Advertising industry veteran and Chairman of R K Swamy Hansa group Srinivasan Swamy was recently elected Chairman of the Asian Federation of Advertising Associations (AFAA) for a term of four years. Here, he talks to SRABANA LAHIRI about his priorities for AFAA to make it future-ready, expanding its footprint, and why he is a strong believer in the power of delegation
Congratulations on being elected Chairman of the Asian Federation of Advertising Associations (AFAA). What will be some of your top priorities and action points over the next four years?
Thank you for your greetings. The Indian marcom industry is no stranger to AFAA, since we have had two stalwarts before me as its Chairmen – Gautam Rakshit and Pradeep Guha. AFAA is present in 14 countries in the region through its regular voting members. Of course, we have a few more members but they do not have voting rights nor can they take part in the management of AFAA. The first obvious task is to see how to expand our footprint. The second aspect is to see how to serve our members better. Each of our members is an association who may have other associations as their constituents, or could be a body of big corporates as their members. The task is to engage with our members’ members, so as to get alignment on what we need to do, to improve the standards of our industry or address issues that confront the industry. The third task is to build on the properties AFAA has and ensure that more people participate in them. The last couple of years have been hard for everyone, and as the nations open their doors for visitors, we should have more in-location events and initiatives like DigiAsia, FastTrack, Olive Crown Awards, Ad Stars, AdAsia, etc. Many things can be achieved when there is personal warmth and that is possible only when acquaintances turn into friendships. Last but not the least, my job will be to review AFAA’s constitution to make it future-ready – with passage of time, some course correction may be needed in the way the association is structured and administered.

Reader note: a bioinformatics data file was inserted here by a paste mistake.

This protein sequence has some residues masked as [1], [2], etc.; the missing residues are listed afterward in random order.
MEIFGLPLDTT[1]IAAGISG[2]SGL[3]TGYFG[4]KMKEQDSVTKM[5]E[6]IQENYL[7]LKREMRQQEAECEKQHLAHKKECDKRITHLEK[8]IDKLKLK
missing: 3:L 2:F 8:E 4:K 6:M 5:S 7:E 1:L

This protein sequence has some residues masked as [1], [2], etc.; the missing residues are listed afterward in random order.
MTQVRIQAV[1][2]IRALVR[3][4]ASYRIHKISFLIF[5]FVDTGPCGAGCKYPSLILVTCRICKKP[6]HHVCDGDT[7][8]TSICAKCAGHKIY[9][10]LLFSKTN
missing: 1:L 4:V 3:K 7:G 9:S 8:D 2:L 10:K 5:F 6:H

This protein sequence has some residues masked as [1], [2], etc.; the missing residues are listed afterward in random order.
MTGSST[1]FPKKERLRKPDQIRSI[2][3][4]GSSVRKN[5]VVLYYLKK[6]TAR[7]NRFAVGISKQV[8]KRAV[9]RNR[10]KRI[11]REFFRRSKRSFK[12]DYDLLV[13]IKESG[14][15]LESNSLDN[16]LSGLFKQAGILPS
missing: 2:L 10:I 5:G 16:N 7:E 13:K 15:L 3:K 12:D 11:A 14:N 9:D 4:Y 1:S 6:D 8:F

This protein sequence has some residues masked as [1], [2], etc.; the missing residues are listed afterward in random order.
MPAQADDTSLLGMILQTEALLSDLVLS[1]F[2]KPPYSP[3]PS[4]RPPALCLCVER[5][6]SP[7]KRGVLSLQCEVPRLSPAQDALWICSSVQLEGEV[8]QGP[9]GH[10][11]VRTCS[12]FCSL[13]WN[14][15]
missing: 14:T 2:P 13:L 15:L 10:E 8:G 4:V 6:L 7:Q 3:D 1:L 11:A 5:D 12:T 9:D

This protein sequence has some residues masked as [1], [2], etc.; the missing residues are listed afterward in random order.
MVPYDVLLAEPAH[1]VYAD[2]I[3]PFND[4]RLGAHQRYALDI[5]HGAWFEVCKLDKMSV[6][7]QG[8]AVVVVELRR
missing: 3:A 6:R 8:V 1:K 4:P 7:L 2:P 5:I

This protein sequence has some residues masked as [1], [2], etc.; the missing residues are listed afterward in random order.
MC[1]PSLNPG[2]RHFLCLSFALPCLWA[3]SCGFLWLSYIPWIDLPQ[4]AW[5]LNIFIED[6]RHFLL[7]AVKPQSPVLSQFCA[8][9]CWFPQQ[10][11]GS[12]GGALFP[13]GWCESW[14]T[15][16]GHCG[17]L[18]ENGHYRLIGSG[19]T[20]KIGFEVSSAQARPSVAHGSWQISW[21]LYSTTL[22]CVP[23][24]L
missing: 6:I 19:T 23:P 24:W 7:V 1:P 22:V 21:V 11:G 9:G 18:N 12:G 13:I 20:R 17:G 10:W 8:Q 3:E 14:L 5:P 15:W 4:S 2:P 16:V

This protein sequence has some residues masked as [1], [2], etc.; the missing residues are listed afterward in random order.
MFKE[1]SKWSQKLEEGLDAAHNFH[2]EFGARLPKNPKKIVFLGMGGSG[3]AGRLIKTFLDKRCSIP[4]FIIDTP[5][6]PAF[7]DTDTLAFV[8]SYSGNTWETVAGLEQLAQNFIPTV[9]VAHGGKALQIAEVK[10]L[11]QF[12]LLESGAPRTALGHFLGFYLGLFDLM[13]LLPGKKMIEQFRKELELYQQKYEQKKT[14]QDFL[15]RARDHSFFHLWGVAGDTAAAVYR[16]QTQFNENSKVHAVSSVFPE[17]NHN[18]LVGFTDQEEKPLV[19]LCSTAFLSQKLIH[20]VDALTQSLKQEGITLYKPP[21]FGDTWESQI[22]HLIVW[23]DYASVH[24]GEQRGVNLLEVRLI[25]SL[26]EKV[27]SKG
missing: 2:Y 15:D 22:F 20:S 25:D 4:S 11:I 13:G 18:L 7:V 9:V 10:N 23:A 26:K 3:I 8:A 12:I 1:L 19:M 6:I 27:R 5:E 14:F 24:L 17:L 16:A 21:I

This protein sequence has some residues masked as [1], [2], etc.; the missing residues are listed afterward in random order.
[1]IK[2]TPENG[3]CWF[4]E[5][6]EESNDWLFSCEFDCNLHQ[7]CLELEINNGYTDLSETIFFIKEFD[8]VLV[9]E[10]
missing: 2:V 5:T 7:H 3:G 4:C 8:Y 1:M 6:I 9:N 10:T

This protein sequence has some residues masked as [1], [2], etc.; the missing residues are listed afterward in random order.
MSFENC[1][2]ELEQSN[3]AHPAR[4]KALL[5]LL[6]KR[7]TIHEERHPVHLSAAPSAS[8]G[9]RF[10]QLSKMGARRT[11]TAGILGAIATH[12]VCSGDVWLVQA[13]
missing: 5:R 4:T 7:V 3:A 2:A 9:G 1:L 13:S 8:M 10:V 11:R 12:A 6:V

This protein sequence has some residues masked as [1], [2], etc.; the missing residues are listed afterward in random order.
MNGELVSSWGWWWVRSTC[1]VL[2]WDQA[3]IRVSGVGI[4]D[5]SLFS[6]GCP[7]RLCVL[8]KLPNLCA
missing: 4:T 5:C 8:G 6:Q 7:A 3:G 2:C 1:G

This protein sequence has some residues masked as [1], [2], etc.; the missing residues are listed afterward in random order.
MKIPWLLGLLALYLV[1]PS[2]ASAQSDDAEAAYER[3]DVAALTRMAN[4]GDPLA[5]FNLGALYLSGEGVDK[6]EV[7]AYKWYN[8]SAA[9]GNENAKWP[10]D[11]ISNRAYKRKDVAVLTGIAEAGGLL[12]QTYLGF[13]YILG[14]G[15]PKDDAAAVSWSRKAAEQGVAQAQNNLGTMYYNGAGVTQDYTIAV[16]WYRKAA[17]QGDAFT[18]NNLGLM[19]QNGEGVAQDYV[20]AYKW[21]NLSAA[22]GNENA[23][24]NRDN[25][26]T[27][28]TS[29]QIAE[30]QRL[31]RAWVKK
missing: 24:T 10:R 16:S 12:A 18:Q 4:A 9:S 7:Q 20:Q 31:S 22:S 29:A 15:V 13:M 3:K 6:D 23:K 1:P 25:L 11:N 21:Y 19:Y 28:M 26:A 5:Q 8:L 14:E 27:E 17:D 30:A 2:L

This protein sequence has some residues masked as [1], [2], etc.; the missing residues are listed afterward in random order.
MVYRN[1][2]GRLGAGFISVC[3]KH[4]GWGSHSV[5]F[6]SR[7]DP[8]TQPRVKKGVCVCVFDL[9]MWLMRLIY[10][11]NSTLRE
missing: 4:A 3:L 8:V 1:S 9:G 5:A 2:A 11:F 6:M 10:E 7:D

We have seen radical shifts as the industry adapts to the post-pandemic world. What will be AFAA’s role specific to the region to support those shifts?
The communication industry has been in transition ever since the advent of digital, data analytics, machine learning, artificial intelligence, AR/VR/MR, etc. The process has been put on fast-track mode by the pandemic. The media environment has changed with anytime viewing of content. You no longer wait for the morning newspaper to consume the news, or worry about missing out on your favourite TV shows when you could always catch on it on the OTT platform. Consumption, attitude and behavioural aspects of consumers have also changed. Given these and other aspects, AFAA will see where the gaps are in the industry’s understanding and develop initiatives that address those. Given the language barrier in various Asian markets where English language alone may not be adequate, our initiatives would strive to overcome this handicap.